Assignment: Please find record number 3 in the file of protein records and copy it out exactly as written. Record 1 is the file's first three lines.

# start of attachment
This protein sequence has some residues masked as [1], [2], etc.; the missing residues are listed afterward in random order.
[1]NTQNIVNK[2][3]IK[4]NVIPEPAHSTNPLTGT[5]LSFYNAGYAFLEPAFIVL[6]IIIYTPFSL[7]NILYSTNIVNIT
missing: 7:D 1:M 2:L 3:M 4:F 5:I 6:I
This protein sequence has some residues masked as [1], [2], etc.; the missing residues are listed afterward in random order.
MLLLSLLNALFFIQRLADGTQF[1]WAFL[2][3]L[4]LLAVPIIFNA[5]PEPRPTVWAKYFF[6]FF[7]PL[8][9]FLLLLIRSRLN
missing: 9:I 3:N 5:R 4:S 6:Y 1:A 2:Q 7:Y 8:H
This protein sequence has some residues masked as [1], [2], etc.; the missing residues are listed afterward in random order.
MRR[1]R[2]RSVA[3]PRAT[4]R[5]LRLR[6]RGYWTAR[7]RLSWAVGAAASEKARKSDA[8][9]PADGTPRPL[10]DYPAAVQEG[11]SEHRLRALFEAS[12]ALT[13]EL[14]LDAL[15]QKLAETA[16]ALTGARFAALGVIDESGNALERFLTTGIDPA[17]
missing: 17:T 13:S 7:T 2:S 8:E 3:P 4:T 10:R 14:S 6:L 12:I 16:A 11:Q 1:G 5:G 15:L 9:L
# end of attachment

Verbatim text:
This protein sequence has some residues masked as [1], [2], etc.; the missing residues are listed afterward in random order.
MRR[1]R[2]RSVA[3]PRAT[4]R[5]LRLR[6]RGYWTAR[7]RLSWAVGAAASEKARKSDA[8][9]PADGTPRPL[10]DYPAAVQEG[11]SEHRLRALFEAS[12]ALT[13]EL[14]LDAL[15]QKLAETA[16]ALTGARFAALGVIDESGNALERFLTTGIDPA[17]
missing: 17:T 13:S 7:T 2:S 8:E 3:P 4:T 10:R 14:S 6:L 12:I 16:A 11:Q 1:G 5:G 15:L 9:L